The FDA issued a draft guidance today designed to increase the number of female subjects enrolled in med-tech clinical trials.
Certain medical devices could elicit different responses depending on gender, according to the federal watchdog agency. Basic differences such as genetics, hormones, body size, diet and socio-cultural issues may play a role in the efficacy of medical devices in patients, the FDA said.
A 2009 study of cardiovascular med-tech premarket approval applications showed that only 1 in 3 patients enrolled in pivotal trials were women. A 2001 report by the U.S. Government Accountability Office found that nearly 40% of studies didn’t report enrollment demographics.
"The FDA recommends that investigators and manufacturers strive to enroll representative proportions of both women and men in their device studies," Dr. Jeffrey Shuren, director of the FDA’s Center for Devices & Radiological Health, said in prepared remarks. "Our draft guidance outlines what we recommend for obtaining and improving the quality and consistency of sex-specific data on devices."
The guidance would address gender issues in both pre and post-market device clinical studies. Devices intended for single-sex use would not be required to address potential gender efficacy issues under the FDA’s guidance.
Earlier this month, the federal watchdog agency issued a long-awaited draft guidance on an approval pathway for "artificial pancreas" devices.
The guidance centers on a three-phase approach to clinical trials for getting devices into an outpatient settings as quickly as possible, while providing some wriggle room on how to get there. Since no device has yet gone through the regulatory process, the guidance leaves the door open for developers to study endpoints and design.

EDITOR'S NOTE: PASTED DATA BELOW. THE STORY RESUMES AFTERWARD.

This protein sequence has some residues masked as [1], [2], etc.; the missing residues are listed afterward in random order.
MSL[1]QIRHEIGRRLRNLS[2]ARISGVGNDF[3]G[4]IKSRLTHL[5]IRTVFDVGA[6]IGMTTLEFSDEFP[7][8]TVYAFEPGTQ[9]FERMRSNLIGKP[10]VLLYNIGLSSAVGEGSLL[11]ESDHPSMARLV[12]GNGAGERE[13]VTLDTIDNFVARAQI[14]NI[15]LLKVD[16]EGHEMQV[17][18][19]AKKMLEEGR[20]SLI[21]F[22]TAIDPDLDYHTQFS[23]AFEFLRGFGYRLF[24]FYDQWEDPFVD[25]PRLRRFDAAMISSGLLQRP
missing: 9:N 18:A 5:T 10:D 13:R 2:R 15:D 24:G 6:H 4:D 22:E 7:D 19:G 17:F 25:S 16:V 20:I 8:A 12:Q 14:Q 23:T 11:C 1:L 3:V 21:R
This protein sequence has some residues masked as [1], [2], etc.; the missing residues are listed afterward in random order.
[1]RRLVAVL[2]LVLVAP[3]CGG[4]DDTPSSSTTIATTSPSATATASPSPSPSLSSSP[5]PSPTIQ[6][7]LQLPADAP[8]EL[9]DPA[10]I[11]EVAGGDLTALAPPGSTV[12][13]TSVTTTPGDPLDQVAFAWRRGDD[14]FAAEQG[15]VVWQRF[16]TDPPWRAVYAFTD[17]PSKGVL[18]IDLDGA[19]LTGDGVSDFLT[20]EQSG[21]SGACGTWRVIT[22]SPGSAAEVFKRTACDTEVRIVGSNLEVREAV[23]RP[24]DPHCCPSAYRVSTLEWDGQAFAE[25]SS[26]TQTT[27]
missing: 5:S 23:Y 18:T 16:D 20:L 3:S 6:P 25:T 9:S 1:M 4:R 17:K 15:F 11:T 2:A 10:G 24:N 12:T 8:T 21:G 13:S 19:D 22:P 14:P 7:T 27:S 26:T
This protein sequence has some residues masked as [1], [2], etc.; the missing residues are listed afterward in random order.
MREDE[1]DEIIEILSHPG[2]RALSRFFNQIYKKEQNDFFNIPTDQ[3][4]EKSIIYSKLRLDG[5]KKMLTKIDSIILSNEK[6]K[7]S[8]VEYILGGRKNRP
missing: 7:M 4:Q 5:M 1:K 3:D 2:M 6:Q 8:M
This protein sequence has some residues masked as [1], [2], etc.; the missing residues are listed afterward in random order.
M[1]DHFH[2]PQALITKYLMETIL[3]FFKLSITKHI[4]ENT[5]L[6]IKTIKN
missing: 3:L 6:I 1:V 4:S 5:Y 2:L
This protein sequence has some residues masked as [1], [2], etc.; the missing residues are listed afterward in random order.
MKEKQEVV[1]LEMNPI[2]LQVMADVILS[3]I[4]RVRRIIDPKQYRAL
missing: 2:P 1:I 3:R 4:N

The agency said it hopes to spur progress by providing flexible guidance and a clear path from feasibility studies to an outpatient study for the devices, which combine a continuous glucose monitor and an insulin pump to provide automatic moderation of blood sugar levels.
Several organizations are already working on the devices, including Medtronic (NYSE:MDT) and the Mayo Clinic.
The FDA last month granted Medtronic’s MiniMed Paradigm system an investigational device exemption for the second phase of the Automation to Simulate Pancreatic Insulin Response trial, which will involve in-home study of its subjects (the trial’s first leg involved in-patient treatment).